Niagara Gazette — "It's a necessary evil to keep all of our programs for the children in tact," Nick Vilardo said. "It's something we have to do to give our kids the best education possible."
Under the state's property tax cap law, the district would be able to raise its levy by 3.77 percent before needing a 60 percent majority approval to bypass the law. However, Hyland has expressed concerns the district's cap the next few years may be zero as high-cost increases like the state's pension system are anticipated to level off or decrease.
What does the budget proposal mean to the district's students? If the casino revenues are sorted out through mediation by June, there would only be a reduction of five teachers – four through attrition – and seven total employees. Popular programs like summer camps and modified sports would receive full funding for next year, while the district's school resource officer would remain at the high school for another year.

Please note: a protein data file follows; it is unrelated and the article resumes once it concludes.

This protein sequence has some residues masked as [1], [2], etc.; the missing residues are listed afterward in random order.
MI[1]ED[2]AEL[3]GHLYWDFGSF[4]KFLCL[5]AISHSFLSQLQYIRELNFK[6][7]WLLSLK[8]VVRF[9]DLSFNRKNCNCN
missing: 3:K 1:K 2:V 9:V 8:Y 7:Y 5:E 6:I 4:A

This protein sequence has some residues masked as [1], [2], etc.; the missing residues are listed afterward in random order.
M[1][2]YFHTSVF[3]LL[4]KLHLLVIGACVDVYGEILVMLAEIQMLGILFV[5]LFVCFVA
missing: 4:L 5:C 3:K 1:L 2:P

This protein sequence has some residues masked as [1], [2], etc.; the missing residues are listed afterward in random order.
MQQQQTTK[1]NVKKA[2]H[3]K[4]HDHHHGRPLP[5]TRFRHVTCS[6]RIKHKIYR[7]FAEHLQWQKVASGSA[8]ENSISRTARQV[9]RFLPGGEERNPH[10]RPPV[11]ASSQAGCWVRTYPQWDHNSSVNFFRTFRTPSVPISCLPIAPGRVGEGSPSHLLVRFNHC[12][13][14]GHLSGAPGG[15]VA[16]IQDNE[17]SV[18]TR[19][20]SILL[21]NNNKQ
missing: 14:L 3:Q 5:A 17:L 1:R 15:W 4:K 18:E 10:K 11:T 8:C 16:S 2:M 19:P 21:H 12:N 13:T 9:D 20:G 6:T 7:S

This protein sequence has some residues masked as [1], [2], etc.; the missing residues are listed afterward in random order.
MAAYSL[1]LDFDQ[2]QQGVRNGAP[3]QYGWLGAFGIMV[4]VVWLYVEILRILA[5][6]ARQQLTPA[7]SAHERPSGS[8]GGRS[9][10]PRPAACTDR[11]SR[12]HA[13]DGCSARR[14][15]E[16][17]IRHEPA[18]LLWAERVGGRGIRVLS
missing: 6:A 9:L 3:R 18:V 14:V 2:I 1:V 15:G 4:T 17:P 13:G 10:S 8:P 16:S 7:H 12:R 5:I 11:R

But if the casino revenues remain tied up in litigation or the district is unable to receive assistance dealing with a massive increase in payments to the Teacher Retirement System – projected to increase $2 million from current year levels – those programs could get the axe and more teachers could find themselves in the unemployment line.
"This district has done just about everything it can to control costs," Board Member Russell Petrozzi said. "Unfortunately, our state officials haven't done anything themselves. They keep passing the burden on to the local taxpayers because they don't have the guts to do it themselves. It's unfortunate the timing is bad, but it needs to be done."
What the tax increase will not affect is the capital improvement project voters approved this past September. That project, which officials promised would not cause an increase in taxes, is not part of the $124 million proposal.